It’s pronounced (muh-nahr-kee), and it’s the first menstrual period or the establishment of menstruation for young women in Japan.
Sekihan, is a red bean rice made by steaming glutinous rice( especially sticky variety) together with red beans which turn the rice red, go figure! Sekihan is also served on other special occasions like weddings and birthdays but more so for the celebration of young Japanese women's Menarche.
I had acquired my red wings decades ago, but to have a celebratory traditional food dish named for it is extremely rare in the world. This is one of the reasons I love Japan so much. So much emphasis is placed on natural things and attention to details about the every day things that non-Japanese take for granted.
I have never had an aversion to this natural process a woman goes through. I think it’s beautiful. Around March 26th, almost like clock work, all day today I had women coming in and complaining to me about cramping and lower back pain, I smiled. I am so used to seeing these signs on women here. I’m always kind and supportive and tell them that what they’re experiencing in quite natural and that there’s nothing to be ashamed about.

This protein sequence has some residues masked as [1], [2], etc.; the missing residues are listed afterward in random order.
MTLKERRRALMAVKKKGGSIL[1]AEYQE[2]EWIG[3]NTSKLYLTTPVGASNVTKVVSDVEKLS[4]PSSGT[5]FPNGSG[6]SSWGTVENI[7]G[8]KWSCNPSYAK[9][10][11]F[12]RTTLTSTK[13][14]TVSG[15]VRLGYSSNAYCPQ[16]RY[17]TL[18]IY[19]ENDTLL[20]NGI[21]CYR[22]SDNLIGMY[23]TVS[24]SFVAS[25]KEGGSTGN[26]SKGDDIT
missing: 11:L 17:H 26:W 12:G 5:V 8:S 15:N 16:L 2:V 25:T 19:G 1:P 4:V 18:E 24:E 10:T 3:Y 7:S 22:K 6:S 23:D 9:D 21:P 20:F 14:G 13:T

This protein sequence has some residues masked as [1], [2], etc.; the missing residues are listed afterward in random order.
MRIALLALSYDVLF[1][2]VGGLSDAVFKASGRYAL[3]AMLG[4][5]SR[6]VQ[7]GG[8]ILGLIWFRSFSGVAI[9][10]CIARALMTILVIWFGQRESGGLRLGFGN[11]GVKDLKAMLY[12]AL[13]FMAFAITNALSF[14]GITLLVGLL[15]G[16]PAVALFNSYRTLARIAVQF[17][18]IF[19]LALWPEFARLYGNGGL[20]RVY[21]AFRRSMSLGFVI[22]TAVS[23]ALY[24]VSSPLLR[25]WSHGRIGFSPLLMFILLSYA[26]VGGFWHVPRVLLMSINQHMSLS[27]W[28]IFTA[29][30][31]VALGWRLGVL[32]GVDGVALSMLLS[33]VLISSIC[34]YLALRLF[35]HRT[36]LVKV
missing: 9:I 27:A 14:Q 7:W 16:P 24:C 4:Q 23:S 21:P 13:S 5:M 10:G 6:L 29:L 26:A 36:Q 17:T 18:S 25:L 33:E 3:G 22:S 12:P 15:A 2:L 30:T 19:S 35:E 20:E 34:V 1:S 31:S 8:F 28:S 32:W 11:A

At least by their admission of this tells me that they trust me and that they feel very comfortable around me. I have seen and heard just about everything under sun, so nothing surprises anymore. I’m a good listener. In the Western world the topic of menstruation is a taboo, and is generally one that’s reserved for women only.
According to Judeo-Christian religions this time of the month for women is regarded as a time of impurity and women are to be separated and barred from entering into so called holy places. Nothing could be stupider! But, like I said, nothing surprises me anymore. (“ We must ban you because you bleed naturally lest you defile our holy clay build blood stained alters”).
This brings me to a another NSFW episode in my past where I had to teach a 21 y.o. Japanese girl what a tampon was and even how to use one. What the hell she was doing prior to this is beyond me. This all happened before I came to Japan by the way. Atsuko, if you are reading this you owe me!
Anyway, it’s nice to commemorate the beginning of something, especially something as natural and beautiful as the development of a Japanese woman's body. Spring is in the air.